After the FDE, it’s difficult to pinpoint how long MS will take to develop or indeed whether it will ever develop at all. Symptoms, which include sensory changes like pins and needles or numbness, speech and cognitive impairment, temporary blindness or paralysis, can range from mild to severe. According to the MS Society of Australia, the number of Australians who suffer from MS is around 15,000. This figure has increased sharply since 1960.
“Our study is focused on the precursors of multiple sclerosis, which is why we are looking at people right after they’ve been diagnosed with an FDE, rather than those who already have MS,” Lucas says. “One of the many reasons for this is that we hope studying FDEs will help us understand why most people who have had an FDE go on to develop MS, when 15 per cent or so do not.”
Environmental factors are thought to play a large part in the onset of an FDE, but exactly what those factors are is not yet well-known.
This study, coordinated by Lucas at ANU and known as the Ausimmune Study, is quantifying for the first time the impact of different environmental forces on the immune system.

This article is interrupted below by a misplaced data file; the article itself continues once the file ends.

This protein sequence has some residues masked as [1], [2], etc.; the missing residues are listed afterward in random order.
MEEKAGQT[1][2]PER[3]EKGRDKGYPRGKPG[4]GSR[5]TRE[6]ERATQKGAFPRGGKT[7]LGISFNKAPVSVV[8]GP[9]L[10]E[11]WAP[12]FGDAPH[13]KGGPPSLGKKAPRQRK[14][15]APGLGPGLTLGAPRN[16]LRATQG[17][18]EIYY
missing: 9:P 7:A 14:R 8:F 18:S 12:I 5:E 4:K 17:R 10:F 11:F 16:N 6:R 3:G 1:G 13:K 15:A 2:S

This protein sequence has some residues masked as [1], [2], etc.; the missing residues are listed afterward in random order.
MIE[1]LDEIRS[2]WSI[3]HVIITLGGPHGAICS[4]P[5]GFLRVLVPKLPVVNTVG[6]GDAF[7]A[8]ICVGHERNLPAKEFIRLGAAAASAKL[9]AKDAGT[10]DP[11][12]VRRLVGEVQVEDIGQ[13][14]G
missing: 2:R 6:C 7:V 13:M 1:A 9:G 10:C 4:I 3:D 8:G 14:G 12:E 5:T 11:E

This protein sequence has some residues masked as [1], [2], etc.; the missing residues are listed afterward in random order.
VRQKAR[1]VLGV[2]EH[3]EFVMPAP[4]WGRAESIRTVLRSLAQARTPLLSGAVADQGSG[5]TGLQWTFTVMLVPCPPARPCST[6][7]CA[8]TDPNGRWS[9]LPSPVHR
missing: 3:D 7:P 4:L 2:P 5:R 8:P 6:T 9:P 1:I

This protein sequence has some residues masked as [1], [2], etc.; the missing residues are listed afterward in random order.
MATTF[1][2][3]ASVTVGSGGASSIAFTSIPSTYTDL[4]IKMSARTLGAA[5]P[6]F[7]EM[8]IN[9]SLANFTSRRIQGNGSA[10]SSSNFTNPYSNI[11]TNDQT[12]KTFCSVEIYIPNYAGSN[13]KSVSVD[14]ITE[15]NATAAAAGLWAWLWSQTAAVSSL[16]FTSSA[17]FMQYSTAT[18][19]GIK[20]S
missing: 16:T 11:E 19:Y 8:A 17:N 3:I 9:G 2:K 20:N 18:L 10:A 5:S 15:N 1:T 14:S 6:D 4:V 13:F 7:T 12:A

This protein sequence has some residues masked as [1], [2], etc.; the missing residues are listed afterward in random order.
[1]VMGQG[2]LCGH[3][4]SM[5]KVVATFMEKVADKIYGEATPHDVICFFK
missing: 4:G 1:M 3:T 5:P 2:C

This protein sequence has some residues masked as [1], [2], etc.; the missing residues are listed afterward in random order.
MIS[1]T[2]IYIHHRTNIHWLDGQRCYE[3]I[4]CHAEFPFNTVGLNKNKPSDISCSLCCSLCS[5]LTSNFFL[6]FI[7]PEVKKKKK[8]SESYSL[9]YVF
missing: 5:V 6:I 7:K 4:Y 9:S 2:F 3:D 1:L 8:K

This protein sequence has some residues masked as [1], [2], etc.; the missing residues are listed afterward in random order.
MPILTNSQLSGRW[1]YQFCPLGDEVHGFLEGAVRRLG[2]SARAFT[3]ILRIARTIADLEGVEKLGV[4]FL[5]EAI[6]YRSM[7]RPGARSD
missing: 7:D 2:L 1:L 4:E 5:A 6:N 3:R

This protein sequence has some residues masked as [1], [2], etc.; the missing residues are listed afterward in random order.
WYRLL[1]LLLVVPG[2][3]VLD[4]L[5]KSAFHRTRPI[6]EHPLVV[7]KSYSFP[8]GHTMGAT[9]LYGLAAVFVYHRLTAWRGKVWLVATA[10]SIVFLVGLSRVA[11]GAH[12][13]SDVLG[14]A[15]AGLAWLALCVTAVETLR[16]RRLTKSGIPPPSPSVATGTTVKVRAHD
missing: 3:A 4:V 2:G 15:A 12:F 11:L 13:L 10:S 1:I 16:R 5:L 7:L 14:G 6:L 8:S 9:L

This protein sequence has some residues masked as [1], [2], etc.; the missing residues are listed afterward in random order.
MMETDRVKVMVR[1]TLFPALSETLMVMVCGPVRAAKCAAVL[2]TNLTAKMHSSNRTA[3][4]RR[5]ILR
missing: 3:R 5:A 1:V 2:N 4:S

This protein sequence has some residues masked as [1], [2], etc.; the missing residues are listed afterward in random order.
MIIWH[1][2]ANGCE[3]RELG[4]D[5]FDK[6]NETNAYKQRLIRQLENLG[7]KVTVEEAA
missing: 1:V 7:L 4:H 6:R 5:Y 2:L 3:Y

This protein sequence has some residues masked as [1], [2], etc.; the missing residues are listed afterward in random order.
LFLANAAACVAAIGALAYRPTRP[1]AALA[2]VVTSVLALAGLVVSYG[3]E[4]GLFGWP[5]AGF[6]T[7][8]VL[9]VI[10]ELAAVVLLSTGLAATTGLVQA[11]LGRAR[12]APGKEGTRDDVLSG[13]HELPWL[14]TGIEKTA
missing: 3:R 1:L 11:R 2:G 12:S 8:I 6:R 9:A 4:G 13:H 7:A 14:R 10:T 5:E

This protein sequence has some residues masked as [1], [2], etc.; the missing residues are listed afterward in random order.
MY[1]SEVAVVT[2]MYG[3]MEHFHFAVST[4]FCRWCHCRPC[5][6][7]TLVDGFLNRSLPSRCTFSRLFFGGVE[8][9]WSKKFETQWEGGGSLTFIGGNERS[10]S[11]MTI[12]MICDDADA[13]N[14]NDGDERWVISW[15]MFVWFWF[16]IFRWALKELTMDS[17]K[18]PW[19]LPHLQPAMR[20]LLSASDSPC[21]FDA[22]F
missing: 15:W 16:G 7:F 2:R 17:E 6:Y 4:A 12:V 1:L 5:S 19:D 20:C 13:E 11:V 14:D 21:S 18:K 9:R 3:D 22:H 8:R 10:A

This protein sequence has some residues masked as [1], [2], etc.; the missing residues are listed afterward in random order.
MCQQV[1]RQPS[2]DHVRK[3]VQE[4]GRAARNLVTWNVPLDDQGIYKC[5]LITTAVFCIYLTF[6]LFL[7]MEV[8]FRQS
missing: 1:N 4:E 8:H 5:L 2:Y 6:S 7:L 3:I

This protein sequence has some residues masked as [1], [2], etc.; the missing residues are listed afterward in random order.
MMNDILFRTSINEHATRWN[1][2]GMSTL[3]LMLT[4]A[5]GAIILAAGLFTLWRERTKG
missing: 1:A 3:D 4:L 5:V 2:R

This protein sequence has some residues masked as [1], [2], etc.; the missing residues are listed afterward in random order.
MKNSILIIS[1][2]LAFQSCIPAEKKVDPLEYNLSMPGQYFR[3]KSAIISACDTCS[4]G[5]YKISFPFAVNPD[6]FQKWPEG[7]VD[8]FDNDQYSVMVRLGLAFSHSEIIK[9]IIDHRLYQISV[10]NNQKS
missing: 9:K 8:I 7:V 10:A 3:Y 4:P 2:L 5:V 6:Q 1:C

Study with latitude
It was once thought that Tasmanians had a high incidence of MS compared to the rest of Australia because Scotland had a high MS rate – and many Scots emigrated to Tasmania.
“But research has shown that a latitudinal gradient in MS in Australia, with lower prevalence in Queensland and higher in Tasmania, persists even if you restrict the analysis only to people with origins in the UK and Ireland,” Lucas says. It is now thought that MS rates may be higher in locations like Scotland and Tasmania, compared to more tropical countries – along with other countries on latitudes closer to the South and North poles – because they have fewer daylight hours and are colder. Ultraviolet radiation (UVR) from the sun may play a significant protective role against the development of an FDE or MS.